Although oral genital sex is considered to be a low risk activity, the anus is likely to harbour a wider range of infection given its primary purpose of excretion. Using a condom or non-microwaveable cling film as a barrier for oral anal sex (rimming) helps to prevent acquiring an infection.
This can occur naturally from the passage of large or hard stools which can cut and tear the anus. The symptoms are pain and bleeding. This should go away after several hours, but may recur at the next bowel movement. Stool softeners may be used as a temporary measure to allow normal healing.
If the condition is persistent then your doctor may consider surgery to loosen the anal sphincter. This condition can also result from forceful or energetic penetration during anal sex.
Penetration by objects
If you are inserting objects into the anus for sexual enjoyment, avoid objects with sharp edge or jagged points as anal fissures can be caused by these. There are a range of sex toys commercially available for the specific purpose of anal insertion.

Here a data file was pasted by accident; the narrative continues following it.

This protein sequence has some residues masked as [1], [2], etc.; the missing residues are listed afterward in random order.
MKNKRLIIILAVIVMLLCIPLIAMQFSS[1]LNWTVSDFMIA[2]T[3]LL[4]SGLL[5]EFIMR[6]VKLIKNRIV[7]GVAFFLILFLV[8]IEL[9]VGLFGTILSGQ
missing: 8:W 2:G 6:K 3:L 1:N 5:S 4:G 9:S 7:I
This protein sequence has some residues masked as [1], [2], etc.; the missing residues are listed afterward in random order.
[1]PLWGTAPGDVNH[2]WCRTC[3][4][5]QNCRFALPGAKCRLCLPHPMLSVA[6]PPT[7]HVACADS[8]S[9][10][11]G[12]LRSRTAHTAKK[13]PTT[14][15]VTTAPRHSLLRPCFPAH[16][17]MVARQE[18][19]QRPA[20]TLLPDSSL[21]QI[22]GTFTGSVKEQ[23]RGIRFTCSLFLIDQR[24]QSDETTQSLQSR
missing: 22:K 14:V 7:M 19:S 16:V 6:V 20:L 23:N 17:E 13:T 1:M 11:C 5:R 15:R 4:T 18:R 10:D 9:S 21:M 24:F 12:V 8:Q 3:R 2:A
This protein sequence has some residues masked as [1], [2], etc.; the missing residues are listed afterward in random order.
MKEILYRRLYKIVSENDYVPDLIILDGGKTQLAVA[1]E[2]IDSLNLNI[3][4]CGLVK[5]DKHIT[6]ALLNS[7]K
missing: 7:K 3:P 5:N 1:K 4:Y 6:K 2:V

These are designed to prevent the object escaping deeper into the anus and rectum, preventing their easy removal. If this does happen, then you must seek medical attention. Objects used in penetration should not be excessively large or they can cause serious damage. The anal sphincter may be ruptured, with bleeding and faecal incontinence resulting. Ruptures in deeper parts of the rectum can result in major abdominal infections and even death.
Remember too that any object used in penetration can become infected and should not put into contact with e.g. the vagina or mouth afterwards, or cross-infection can occur.
There are a number of other conditions which affect the anus and rectum but which are not directly related to sexual activity, but which would render sexual activity inappropriate for their duration. This is another area of illness which people find very difficult to talk about even with their doctor, and this may be more pronounced where sexual activity has been involved.